2

Is there a way to use remote_user inside a playbook for a particular task? This is for a corporate environment, so I have very limited access (i.e. no access to /etc/sudoers) or those kind of files.

I need a solution to this:

control node is = myserver@xyz | can ssh without password(keybased) into weblogic@server1 and chandru@server1

task 1 : has to be run by weblogic

task 2 : has to be run by chandru

right now I am using two playbooks to achieve a simple task

playbook1.yml -u weblogic ( for the first task)
playbook2.yml -u chandru ( for the second task)

Once I am into the weblogic user, I can't become_user or become_sudo to chandru.

My control node can ssh without password to both the ids (chandru and weblogic) without needing a password.

2
  • 1
    If you can't become_user or become_sudo, how do you intend to escalate without a new login session?
    – Chris Down
    Feb 16, 2021 at 21:04
  • Fix the title. You don't want to "become a user for a particular task". What you describe is logging as a different remote_user for a particular task. Feb 16, 2021 at 23:24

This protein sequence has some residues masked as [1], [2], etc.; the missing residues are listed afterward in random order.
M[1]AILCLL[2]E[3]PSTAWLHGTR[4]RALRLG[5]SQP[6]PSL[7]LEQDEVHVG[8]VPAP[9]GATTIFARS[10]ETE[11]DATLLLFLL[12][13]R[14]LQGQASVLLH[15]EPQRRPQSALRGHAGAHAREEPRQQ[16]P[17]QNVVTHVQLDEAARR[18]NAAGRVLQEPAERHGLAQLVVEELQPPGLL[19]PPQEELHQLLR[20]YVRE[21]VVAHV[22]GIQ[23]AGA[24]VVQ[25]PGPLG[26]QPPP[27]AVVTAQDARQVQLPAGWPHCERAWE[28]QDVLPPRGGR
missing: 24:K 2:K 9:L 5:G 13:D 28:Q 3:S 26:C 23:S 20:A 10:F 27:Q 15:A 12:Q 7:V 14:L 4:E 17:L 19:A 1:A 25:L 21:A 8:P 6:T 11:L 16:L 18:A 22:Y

1 Answer 1

3

Keyword remote_user can be used also in tasks. Test it e.g.

  - command: whoami
    register: result
    remote_user: weblogic
    become: false
  - debug:
      var: result.stdout

  - command: whoami
    register: result
    remote_user: chandru
    become: false
  - debug:
      var: result.stdout

There are three entities involved in the process

  1. A user who is running the playbook (No1)
  2. A user who is logging into the remote host (No2)
  3. A user who No2 can become (No3)
  • The variable remote_user defines No2. If remote_user is not defined No2 is No1
  • Setting "become: true" says No2 shall escalate to become_user No3 (default: root). If "become: false" Ansible is running as No2 at the remote host.

As a result, what you want is to log as a different remote_user (No2) to the remote host and not become (escalate) to a different become_user (No3). This also explains "become: false" in the tasks.

You must log in to answer this question.

Not the answer you're looking for? Browse other questions tagged .